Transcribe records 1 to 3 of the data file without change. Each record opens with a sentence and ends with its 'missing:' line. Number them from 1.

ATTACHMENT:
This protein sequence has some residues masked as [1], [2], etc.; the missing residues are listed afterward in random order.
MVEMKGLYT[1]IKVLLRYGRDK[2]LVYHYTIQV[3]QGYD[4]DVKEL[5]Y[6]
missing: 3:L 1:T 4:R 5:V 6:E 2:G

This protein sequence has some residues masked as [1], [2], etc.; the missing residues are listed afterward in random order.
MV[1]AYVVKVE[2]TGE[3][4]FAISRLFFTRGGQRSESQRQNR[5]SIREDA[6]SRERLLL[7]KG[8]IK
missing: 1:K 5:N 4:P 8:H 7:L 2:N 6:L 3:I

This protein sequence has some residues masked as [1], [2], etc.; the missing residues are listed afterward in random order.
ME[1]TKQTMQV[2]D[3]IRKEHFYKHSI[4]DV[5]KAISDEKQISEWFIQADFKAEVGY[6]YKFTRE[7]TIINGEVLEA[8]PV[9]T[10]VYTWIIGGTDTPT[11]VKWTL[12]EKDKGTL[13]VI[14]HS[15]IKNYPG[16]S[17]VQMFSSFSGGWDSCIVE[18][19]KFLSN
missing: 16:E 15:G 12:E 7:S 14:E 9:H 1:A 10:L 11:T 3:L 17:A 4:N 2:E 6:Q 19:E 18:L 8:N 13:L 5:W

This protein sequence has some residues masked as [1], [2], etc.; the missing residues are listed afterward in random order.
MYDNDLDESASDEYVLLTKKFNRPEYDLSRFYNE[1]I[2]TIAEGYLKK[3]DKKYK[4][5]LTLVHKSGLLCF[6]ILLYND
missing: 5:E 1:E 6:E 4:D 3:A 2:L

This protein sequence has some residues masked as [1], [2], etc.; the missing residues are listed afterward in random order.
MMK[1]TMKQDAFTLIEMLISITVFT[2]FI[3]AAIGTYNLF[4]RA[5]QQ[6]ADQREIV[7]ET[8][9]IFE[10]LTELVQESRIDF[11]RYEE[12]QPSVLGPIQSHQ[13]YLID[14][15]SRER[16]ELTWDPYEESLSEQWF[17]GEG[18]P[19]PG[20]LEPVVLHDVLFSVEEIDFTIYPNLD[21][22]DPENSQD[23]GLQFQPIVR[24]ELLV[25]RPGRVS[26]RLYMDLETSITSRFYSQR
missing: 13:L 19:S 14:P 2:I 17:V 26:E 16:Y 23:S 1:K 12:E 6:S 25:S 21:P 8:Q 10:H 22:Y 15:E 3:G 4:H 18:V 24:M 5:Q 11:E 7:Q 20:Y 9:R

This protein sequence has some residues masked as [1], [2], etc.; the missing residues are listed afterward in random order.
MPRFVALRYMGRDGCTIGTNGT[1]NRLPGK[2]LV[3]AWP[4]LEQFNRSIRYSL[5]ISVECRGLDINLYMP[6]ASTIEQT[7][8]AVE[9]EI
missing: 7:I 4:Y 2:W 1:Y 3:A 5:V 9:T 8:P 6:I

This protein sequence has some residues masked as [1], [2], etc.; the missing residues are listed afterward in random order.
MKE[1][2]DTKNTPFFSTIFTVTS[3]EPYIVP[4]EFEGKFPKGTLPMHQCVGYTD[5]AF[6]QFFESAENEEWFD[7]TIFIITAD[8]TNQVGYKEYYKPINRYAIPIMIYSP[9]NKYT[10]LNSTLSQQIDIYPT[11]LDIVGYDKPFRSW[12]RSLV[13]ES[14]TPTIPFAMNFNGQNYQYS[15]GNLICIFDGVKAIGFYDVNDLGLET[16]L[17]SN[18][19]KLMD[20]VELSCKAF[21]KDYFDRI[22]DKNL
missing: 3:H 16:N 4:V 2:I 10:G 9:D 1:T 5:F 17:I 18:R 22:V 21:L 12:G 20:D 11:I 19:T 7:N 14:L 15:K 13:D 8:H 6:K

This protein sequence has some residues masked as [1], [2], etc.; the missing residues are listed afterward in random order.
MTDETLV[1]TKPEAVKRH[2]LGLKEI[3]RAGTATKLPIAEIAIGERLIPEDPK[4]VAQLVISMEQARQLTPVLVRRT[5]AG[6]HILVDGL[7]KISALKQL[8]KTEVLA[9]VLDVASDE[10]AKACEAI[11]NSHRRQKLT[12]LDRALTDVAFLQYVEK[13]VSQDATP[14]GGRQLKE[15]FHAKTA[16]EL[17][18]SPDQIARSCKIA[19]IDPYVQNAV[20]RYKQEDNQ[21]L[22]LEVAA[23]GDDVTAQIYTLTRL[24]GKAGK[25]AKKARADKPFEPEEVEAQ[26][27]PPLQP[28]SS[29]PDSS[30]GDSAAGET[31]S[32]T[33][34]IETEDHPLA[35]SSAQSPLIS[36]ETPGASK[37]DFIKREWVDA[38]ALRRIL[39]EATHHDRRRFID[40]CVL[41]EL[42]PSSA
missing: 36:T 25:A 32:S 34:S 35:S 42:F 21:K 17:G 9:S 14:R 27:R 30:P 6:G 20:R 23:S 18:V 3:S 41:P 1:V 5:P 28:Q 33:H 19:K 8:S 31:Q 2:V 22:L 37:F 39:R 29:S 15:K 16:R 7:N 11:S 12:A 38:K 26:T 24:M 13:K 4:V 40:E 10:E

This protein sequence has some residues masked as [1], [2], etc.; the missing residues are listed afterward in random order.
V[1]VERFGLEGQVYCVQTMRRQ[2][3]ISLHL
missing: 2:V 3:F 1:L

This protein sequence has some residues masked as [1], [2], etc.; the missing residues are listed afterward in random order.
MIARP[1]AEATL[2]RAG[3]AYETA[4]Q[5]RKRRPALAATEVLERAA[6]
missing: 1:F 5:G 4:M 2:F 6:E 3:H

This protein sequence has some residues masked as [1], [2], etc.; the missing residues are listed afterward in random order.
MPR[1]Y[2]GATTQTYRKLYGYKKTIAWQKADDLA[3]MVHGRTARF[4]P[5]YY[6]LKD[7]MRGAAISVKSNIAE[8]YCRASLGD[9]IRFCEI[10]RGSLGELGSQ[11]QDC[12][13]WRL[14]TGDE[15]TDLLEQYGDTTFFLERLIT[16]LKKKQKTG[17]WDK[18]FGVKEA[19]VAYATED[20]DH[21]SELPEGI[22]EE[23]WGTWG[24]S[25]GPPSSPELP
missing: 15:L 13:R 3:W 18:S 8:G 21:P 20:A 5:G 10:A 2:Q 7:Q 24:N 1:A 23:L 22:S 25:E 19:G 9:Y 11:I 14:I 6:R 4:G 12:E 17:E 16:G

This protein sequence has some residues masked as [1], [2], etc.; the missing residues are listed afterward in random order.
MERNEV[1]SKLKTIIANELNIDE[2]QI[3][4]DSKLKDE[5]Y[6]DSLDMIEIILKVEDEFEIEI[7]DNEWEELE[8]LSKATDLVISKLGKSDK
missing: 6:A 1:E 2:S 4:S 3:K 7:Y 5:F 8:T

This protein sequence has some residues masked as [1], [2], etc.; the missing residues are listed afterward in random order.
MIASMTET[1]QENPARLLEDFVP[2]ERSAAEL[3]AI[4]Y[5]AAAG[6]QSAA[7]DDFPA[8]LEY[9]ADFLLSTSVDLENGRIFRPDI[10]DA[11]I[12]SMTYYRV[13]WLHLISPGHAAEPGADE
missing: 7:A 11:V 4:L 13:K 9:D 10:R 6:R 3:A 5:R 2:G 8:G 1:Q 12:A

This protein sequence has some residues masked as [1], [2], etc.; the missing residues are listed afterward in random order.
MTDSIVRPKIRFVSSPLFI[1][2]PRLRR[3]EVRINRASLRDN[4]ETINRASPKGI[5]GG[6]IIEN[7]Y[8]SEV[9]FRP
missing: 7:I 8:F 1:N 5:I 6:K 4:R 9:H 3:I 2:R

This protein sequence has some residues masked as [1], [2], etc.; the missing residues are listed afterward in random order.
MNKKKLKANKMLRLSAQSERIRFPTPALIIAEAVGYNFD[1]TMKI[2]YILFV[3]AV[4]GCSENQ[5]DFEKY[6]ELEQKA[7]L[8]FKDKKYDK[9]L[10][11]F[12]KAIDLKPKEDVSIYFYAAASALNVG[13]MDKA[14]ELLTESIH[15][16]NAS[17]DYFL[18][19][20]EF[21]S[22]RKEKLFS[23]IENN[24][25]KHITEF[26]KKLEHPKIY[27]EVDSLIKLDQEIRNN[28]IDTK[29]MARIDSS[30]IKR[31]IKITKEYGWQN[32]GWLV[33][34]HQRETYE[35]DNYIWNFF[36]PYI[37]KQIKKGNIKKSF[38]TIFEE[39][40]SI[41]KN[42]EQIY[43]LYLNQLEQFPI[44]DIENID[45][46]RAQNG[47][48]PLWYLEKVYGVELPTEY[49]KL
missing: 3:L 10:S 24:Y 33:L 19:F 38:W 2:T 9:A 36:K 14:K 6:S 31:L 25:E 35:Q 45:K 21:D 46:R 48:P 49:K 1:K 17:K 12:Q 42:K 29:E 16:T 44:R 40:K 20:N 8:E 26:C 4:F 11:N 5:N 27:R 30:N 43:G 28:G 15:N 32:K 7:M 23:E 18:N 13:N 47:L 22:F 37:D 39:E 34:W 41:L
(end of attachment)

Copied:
This protein sequence has some residues masked as [1], [2], etc.; the missing residues are listed afterward in random order.
MVEMKGLYT[1]IKVLLRYGRDK[2]LVYHYTIQV[3]QGYD[4]DVKEL[5]Y[6]
missing: 3:L 1:T 4:R 5:V 6:E 2:G

This protein sequence has some residues masked as [1], [2], etc.; the missing residues are listed afterward in random order.
MV[1]AYVVKVE[2]TGE[3][4]FAISRLFFTRGGQRSESQRQNR[5]SIREDA[6]SRERLLL[7]KG[8]IK
missing: 1:K 5:N 4:P 8:H 7:L 2:N 6:L 3:I

This protein sequence has some residues masked as [1], [2], etc.; the missing residues are listed afterward in random order.
ME[1]TKQTMQV[2]D[3]IRKEHFYKHSI[4]DV[5]KAISDEKQISEWFIQADFKAEVGY[6]YKFTRE[7]TIINGEVLEA[8]PV[9]T[10]VYTWIIGGTDTPT[11]VKWTL[12]EKDKGTL[13]VI[14]HS[15]IKNYPG[16]S[17]VQMFSSFSGGWDSCIVE[18][19]KFLSN
missing: 16:E 15:G 12:E 7:S 14:E 9:H 1:A 10:L 11:T 3:L 17:A 4:N 2:E 6:Q 19:E 18:L 8:N 13:L 5:W